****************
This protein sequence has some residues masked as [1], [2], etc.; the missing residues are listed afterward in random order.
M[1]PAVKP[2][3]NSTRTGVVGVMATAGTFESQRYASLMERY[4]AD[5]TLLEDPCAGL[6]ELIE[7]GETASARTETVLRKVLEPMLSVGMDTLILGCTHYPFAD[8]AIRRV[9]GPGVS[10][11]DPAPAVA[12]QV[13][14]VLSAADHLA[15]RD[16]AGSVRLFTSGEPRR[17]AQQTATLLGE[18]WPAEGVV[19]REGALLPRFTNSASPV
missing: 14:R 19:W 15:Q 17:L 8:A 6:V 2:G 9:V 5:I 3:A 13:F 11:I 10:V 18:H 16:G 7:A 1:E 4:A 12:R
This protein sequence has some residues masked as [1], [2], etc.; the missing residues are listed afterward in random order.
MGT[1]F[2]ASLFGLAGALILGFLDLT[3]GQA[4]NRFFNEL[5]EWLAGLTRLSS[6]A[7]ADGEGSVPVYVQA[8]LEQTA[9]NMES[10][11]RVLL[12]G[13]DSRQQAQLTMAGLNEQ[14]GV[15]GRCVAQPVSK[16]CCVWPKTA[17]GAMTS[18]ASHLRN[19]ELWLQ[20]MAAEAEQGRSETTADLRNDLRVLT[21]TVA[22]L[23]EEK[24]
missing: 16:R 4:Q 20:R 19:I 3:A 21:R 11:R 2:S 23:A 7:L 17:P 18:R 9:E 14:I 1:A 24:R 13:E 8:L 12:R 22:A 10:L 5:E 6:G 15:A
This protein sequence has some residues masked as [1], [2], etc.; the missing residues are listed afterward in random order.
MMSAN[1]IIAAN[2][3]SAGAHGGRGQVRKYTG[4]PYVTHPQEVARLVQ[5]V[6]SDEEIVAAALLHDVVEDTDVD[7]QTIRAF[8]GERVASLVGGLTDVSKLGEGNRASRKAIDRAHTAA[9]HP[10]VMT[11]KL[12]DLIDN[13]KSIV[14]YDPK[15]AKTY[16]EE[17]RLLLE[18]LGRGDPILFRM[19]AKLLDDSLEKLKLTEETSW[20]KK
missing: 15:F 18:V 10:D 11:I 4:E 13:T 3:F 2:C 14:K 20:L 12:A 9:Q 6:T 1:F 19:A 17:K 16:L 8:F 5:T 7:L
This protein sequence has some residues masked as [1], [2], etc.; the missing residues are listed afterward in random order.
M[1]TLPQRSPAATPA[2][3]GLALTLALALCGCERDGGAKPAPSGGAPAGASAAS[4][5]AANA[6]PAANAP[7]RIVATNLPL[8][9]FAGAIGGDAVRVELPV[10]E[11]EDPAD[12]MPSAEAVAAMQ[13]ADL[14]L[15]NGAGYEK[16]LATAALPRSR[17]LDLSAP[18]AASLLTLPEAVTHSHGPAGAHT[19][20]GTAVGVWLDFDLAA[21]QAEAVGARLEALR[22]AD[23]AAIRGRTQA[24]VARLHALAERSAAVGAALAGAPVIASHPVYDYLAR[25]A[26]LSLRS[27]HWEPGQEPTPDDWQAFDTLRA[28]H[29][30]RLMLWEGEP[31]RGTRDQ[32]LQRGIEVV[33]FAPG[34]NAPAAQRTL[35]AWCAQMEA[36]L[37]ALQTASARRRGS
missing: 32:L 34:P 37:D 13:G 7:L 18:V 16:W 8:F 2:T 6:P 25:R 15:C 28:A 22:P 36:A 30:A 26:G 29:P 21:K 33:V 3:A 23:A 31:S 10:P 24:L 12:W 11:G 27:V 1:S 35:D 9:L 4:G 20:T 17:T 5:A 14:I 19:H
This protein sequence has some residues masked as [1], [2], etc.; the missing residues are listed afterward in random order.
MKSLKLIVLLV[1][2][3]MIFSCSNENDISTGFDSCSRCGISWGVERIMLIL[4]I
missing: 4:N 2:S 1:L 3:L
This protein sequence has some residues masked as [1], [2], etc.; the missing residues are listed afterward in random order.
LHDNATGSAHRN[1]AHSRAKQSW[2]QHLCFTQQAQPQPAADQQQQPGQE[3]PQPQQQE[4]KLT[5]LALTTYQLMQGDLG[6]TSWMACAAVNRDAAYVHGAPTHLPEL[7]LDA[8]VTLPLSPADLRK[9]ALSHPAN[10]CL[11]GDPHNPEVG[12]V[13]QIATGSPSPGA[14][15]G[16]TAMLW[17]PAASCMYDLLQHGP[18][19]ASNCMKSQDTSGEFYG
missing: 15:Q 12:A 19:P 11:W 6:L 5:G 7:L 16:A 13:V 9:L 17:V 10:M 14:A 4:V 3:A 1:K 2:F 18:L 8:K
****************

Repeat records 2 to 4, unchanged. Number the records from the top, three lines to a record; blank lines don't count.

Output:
This protein sequence has some residues masked as [1], [2], etc.; the missing residues are listed afterward in random order.
MGT[1]F[2]ASLFGLAGALILGFLDLT[3]GQA[4]NRFFNEL[5]EWLAGLTRLSS[6]A[7]ADGEGSVPVYVQA[8]LEQTA[9]NMES[10][11]RVLL[12]G[13]DSRQQAQLTMAGLNEQ[14]GV[15]GRCVAQPVSK[16]CCVWPKTA[17]GAMTS[18]ASHLRN[19]ELWLQ[20]MAAEAEQGRSETTADLRNDLRVLT[21]TVA[22]L[23]EEK[24]
missing: 16:R 4:Q 20:R 19:I 3:A 21:R 11:R 2:S 23:A 7:L 17:P 18:R 9:E 14:I 1:A 24:R 13:E 8:L 12:R 22:A 10:L 5:E 6:G 15:A
This protein sequence has some residues masked as [1], [2], etc.; the missing residues are listed afterward in random order.
MMSAN[1]IIAAN[2][3]SAGAHGGRGQVRKYTG[4]PYVTHPQEVARLVQ[5]V[6]SDEEIVAAALLHDVVEDTDVD[7]QTIRAF[8]GERVASLVGGLTDVSKLGEGNRASRKAIDRAHTAA[9]HP[10]VMT[11]KL[12]DLIDN[13]KSIV[14]YDPK[15]AKTY[16]EE[17]RLLLE[18]LGRGDPILFRM[19]AKLLDDSLEKLKLTEETSW[20]KK
missing: 15:F 18:V 10:D 11:I 4:E 13:T 3:F 2:C 14:K 20:L 12:A 9:Q 6:T 1:F 19:A 17:K 16:L 8:F 5:T 7:L
This protein sequence has some residues masked as [1], [2], etc.; the missing residues are listed afterward in random order.
M[1]TLPQRSPAATPA[2][3]GLALTLALALCGCERDGGAKPAPSGGAPAGASAAS[4][5]AANA[6]PAANAP[7]RIVATNLPL[8][9]FAGAIGGDAVRVELPV[10]E[11]EDPAD[12]MPSAEAVAAMQ[13]ADL[14]L[15]NGAGYEK[16]LATAALPRSR[17]LDLSAP[18]AASLLTLPEAVTHSHGPAGAHT[19][20]GTAVGVWLDFDLAA[21]QAEAVGARLEALR[22]AD[23]AAIRGRTQA[24]VARLHALAERSAAVGAALAGAPVIASHPVYDYLAR[25]A[26]LSLRS[27]HWEPGQEPTPDDWQAFDTLRA[28]H[29][30]RLMLWEGEP[31]RGTRDQ[32]LQRGIEVV[33]FAPG[34]NAPAAQRTL[35]AWCAQMEA[36]L[37]ALQTASARRRGS
missing: 32:L 34:P 37:D 13:G 7:L 18:V 16:W 8:F 2:T 6:P 25:R 15:C 28:A 22:P 36:A 30:A 26:G 29:P 21:K 33:V 3:A 23:A 31:S 10:P 24:L 12:W 11:G 27:V 1:S 35:D 9:L 4:G 20:T 17:T 5:A 14:I 19:H